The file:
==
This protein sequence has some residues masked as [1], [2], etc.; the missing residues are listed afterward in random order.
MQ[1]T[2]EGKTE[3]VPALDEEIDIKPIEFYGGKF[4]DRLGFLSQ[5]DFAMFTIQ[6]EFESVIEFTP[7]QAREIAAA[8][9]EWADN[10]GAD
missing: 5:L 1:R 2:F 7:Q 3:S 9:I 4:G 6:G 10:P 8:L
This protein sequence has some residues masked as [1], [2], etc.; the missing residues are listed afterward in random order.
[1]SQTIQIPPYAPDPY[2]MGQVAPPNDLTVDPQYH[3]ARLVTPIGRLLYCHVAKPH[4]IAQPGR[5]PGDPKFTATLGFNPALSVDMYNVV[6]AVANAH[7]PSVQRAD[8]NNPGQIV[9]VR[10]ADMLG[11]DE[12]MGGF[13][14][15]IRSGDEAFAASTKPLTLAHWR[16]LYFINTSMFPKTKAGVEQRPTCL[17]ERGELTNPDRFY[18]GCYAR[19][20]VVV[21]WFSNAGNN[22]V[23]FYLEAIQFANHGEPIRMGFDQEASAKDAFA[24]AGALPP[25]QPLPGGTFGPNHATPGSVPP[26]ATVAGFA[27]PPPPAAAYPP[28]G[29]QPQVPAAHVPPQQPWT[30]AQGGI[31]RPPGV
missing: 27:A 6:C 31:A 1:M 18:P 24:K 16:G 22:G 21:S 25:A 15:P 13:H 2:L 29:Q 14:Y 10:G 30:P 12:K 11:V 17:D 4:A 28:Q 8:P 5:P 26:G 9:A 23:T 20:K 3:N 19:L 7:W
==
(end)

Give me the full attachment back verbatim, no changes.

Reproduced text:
This protein sequence has some residues masked as [1], [2], etc.; the missing residues are listed afterward in random order.
MQ[1]T[2]EGKTE[3]VPALDEEIDIKPIEFYGGKF[4]DRLGFLSQ[5]DFAMFTIQ[6]EFESVIEFTP[7]QAREIAAA[8][9]EWADN[10]GAD
missing: 5:L 1:R 2:F 7:Q 3:S 9:I 4:G 6:G 10:P 8:L
This protein sequence has some residues masked as [1], [2], etc.; the missing residues are listed afterward in random order.
[1]SQTIQIPPYAPDPY[2]MGQVAPPNDLTVDPQYH[3]ARLVTPIGRLLYCHVAKPH[4]IAQPGR[5]PGDPKFTATLGFNPALSVDMYNVV[6]AVANAH[7]PSVQRAD[8]NNPGQIV[9]VR[10]ADMLG[11]DE[12]MGGF[13][14][15]IRSGDEAFAASTKPLTLAHWR[16]LYFINTSMFPKTKAGVEQRPTCL[17]ERGELTNPDRFY[18]GCYAR[19][20]VVV[21]WFSNAGNN[22]V[23]FYLEAIQFANHGEPIRMGFDQEASAKDAFA[24]AGALPP[25]QPLPGGTFGPNHATPGSVPP[26]ATVAGFA[27]PPPPAAAYPP[28]G[29]QPQVPAAHVPPQQPWT[30]AQGGI[31]RPPGV
missing: 27:A 6:C 31:A 1:M 18:P 24:K 16:G 22:G 21:S 25:A 15:P 13:H 2:L 29:Q 14:Y 10:G 30:P 12:K 11:V 17:D 4:A 28:Q 8:P 5:P 26:G 9:A 23:T 20:K 3:N 19:L 7:W